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Capital City Sunday: Special session on police reform, unrest in Kenosha, RNC recap

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MADISON (WKOW) -- Republicans in the legislature don’t have plans to head back to the capitol after Governor Tony Evers called a special session to take up police reform bills.

However, Senate Majority Leader Scott Fitzgerald said he will gavel in for the session to come back another date to consider police related legislation. 

“In addition to the series of bills that Governor Evers has asked the legislature to consider, Senator Wanggaard of Racine has released a package of bills aimed at increasing transparency and community involvement into law enforcement,” said Fitzgerald in a statement.

Demonstrators are voicing their anger over the Kenosha police shooting of Jacob Blake and many voters, including Wisconsin sport teams, are calling on state lawmakers to convene to take up meaningful reform on police accountability. 

Sen. Van Wanggaard, R - Racine, is the only Republican who’s introduced proposals related to law enforcement this year.

The legislative package includes: creating an independent review board to analyze deadly police shootings, ban training officers to use chokeholds, requiring law enforcement agencies to have a policy on how "use of force" situations are reported and provide grants to create community police houses.

However Wanggaard said he doesn’t believe his caucus will return to the capitol to vote on any bills, including his, until after the election.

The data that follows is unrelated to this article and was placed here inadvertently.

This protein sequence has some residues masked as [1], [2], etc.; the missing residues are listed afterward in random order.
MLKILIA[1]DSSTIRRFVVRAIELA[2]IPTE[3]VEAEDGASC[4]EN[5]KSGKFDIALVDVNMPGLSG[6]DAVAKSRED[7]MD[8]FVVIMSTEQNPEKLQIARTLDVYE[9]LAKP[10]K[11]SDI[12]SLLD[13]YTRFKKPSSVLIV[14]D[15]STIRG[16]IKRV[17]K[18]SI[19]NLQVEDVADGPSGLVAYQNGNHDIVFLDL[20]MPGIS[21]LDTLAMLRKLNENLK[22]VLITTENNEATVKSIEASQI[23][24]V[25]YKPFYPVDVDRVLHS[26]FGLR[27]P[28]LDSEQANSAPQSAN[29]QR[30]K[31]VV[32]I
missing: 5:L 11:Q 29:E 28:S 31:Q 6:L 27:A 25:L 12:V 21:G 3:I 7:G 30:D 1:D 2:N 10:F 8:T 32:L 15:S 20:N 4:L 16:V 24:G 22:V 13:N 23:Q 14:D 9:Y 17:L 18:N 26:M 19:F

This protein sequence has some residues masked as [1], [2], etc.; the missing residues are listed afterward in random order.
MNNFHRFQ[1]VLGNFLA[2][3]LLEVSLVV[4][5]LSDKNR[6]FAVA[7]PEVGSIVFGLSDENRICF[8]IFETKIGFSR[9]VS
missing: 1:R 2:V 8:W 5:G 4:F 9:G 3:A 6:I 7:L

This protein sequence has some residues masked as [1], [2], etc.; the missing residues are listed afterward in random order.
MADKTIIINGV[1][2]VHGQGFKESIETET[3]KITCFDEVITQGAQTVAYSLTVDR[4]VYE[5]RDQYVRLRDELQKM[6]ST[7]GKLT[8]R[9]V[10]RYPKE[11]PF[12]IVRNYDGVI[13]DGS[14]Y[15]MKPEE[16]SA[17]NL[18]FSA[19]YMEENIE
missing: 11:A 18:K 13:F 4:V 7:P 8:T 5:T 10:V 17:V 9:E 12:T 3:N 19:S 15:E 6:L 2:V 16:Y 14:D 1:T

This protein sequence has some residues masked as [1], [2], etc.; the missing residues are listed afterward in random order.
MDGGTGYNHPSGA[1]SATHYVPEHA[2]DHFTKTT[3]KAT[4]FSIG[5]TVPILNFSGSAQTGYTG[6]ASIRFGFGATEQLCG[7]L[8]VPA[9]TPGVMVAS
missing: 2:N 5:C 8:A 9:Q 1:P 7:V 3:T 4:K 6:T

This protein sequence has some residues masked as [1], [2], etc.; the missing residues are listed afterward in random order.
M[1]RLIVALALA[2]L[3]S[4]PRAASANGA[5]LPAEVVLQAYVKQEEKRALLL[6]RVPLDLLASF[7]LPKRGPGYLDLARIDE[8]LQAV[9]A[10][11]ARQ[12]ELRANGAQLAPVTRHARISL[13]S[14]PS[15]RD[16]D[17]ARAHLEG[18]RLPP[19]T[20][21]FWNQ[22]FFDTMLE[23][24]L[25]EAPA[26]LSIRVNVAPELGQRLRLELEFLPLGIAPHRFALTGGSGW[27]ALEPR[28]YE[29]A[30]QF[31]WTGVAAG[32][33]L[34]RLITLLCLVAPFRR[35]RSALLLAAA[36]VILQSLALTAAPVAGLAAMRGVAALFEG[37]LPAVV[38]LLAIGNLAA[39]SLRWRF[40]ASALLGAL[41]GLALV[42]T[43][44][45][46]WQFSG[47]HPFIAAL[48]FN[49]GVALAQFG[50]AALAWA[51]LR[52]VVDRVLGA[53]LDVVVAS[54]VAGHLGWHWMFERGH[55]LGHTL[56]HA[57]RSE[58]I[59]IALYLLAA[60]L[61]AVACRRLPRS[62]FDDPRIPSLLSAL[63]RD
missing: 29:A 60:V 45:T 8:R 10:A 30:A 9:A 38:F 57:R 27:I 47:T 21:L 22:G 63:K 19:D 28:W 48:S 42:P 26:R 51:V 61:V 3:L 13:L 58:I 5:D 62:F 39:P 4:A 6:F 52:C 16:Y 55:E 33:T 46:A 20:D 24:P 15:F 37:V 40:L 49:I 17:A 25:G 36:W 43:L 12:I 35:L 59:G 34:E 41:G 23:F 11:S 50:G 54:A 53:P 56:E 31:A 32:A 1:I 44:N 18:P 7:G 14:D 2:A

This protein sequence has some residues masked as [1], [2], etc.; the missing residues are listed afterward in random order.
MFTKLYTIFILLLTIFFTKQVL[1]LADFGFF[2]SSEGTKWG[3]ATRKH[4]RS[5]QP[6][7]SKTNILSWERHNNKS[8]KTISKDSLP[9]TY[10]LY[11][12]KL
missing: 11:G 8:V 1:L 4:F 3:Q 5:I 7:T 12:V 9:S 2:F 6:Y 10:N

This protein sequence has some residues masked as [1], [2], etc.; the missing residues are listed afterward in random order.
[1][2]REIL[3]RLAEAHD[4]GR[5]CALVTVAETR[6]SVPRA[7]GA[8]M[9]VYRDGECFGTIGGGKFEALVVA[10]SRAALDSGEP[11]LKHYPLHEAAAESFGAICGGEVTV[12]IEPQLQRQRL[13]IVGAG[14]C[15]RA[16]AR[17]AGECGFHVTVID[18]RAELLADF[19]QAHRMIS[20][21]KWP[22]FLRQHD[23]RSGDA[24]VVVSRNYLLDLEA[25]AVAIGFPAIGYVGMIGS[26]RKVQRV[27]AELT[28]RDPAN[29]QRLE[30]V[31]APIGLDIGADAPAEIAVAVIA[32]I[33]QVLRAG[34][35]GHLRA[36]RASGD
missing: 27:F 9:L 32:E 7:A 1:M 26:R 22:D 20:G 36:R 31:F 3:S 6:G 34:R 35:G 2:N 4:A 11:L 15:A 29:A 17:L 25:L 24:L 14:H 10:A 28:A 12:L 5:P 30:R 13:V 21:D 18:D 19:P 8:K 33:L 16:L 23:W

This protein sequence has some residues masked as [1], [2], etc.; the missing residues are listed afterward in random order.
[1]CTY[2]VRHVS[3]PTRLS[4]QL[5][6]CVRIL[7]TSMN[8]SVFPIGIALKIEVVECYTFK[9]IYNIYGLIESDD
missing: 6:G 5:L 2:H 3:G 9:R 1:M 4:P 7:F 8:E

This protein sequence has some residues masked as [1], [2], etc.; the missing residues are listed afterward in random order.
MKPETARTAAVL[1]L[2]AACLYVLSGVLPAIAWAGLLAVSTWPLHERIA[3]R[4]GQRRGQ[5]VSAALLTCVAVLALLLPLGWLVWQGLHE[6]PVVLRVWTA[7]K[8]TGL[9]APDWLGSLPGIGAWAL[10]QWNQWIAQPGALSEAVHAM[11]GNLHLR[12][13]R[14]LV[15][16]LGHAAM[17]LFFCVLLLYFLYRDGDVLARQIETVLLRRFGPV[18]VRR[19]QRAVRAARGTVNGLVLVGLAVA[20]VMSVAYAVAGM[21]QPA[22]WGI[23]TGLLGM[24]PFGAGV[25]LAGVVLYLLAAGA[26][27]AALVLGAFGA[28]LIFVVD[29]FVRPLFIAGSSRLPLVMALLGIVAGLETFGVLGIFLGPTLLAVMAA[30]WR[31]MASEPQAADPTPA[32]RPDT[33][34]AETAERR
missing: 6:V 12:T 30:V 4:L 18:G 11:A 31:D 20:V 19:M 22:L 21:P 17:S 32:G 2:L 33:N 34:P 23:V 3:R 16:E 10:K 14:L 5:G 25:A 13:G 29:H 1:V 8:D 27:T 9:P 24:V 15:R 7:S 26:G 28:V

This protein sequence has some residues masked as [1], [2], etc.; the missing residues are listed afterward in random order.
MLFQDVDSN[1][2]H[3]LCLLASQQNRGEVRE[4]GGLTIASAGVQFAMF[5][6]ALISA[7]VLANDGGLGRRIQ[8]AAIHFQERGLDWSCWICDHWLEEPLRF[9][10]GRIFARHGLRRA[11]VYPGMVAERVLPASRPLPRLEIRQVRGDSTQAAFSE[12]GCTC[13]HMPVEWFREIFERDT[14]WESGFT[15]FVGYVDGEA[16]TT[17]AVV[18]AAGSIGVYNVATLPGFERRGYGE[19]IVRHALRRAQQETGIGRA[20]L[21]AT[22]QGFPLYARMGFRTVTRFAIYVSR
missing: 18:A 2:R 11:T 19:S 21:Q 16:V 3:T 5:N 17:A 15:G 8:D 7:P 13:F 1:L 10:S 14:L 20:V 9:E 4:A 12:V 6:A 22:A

“I don’t anticipate we will,” he said. “You have to do it right the first time.”

Sen. LaTonya Johnson (D-Milwaukee) called Republicans' refusal to convene a “smack in the face.”

“Our state is on fire and they have no desire to show up and do what they were elected to do and what they are paid to do,” said Johnson.

Republican National Convention Recap

President Donald Trump closed out the Republican National Convention by making his case to the American people for a second term. 

Themes included contrasting what America would look like under another four years under Trump’s presidency while calling Joe Biden’s America "dark" and "radical".

“While we did prop up America it was also vital to show where Democrats want to take this country. It's not a good place and I don’t think the American people are going to buy what their selling," said Hogan Gidley, national press secretary for the Trump campaign.

Republicans also blamed Democrats for recent violence in some cities, including Kenosha, as protests grew over the police shooting of a Black man, Jacob Blake.

When asked why the president didn’t name Blake or condemn the 17-year-old charged for allegedly shooting and killing two protesters, Gidley continued to put the blame on Democratic-run states, referring to Gov. Tony Evers.

“Rioting, looting, beating people up, that’s no America,” said Gidley, “We have to stop that and the president has offered the whole weight of the Federal government to come in so we can preserve American.”

Trump, during his acceptance speech, said the rioting will continue under his rival Joe Biden, saying American’s won’t be safe if he’s elected. However, the unrest is currently occurring under the Trump administration. 

“At the DNC we didn’t hear a single word about any of this death and destruction even though it’s happening in state’s controlled by Democrats for decades,” said Gidley.

Emilee Fannon

Capital Bureau Chief

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